Lastly, if you could pick 3 emotions that you’d like players to feel while playing Furi, what would they be?

The two strongest ones that every Furi players experience are obviously frustration that eventually becomes intense satisfaction. And it’s not an emotion, but I think players also experience “flow” while playing Furi. It’s that kind of game where you can almost space out for a while and when you regain consciousness of where you are exactly in the bossfight, you realize you just crushed 2 phases without thinking about it.

We’d like to thank The Game Bakers for talking with us about Furi and wish you all amazing adventures within its world. Show us what you got!
Forum pop!...
It's a neat game. Some of the fights on the Furier difficulty can get quite intense, but beating them definitely feels good. Although there is a lot of trial and error involved, figuring out the new boss patterns.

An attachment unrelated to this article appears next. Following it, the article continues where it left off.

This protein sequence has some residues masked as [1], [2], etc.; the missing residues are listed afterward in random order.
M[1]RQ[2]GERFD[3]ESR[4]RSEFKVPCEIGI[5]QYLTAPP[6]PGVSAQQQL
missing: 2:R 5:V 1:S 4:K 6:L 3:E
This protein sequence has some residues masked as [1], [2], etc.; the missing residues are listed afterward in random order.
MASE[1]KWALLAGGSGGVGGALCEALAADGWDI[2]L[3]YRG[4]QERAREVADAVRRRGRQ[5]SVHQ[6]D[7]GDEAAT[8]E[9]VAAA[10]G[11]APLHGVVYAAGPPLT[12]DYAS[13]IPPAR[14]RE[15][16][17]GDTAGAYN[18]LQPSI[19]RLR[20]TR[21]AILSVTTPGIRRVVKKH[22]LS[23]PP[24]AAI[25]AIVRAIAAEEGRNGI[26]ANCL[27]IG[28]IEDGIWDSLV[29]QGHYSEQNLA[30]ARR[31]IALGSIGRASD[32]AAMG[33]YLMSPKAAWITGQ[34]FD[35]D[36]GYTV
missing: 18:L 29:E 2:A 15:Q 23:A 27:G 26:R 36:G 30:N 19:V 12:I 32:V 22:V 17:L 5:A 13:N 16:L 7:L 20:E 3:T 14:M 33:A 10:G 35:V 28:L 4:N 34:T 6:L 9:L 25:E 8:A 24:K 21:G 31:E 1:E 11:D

Post edited November 09, 2022 by idbeholdME
This game is a gem. Especially the lack of crap as they mention themselves: No grinding, finding builds, upping 30+ stats (and needing a wiki to find out what does what), managing 300+ new items every run, or other tedious work. Just focus on the fun stuff.
But yeah, the game has some elements (e.g. bullet hell) which not everyone may find that fun to play with.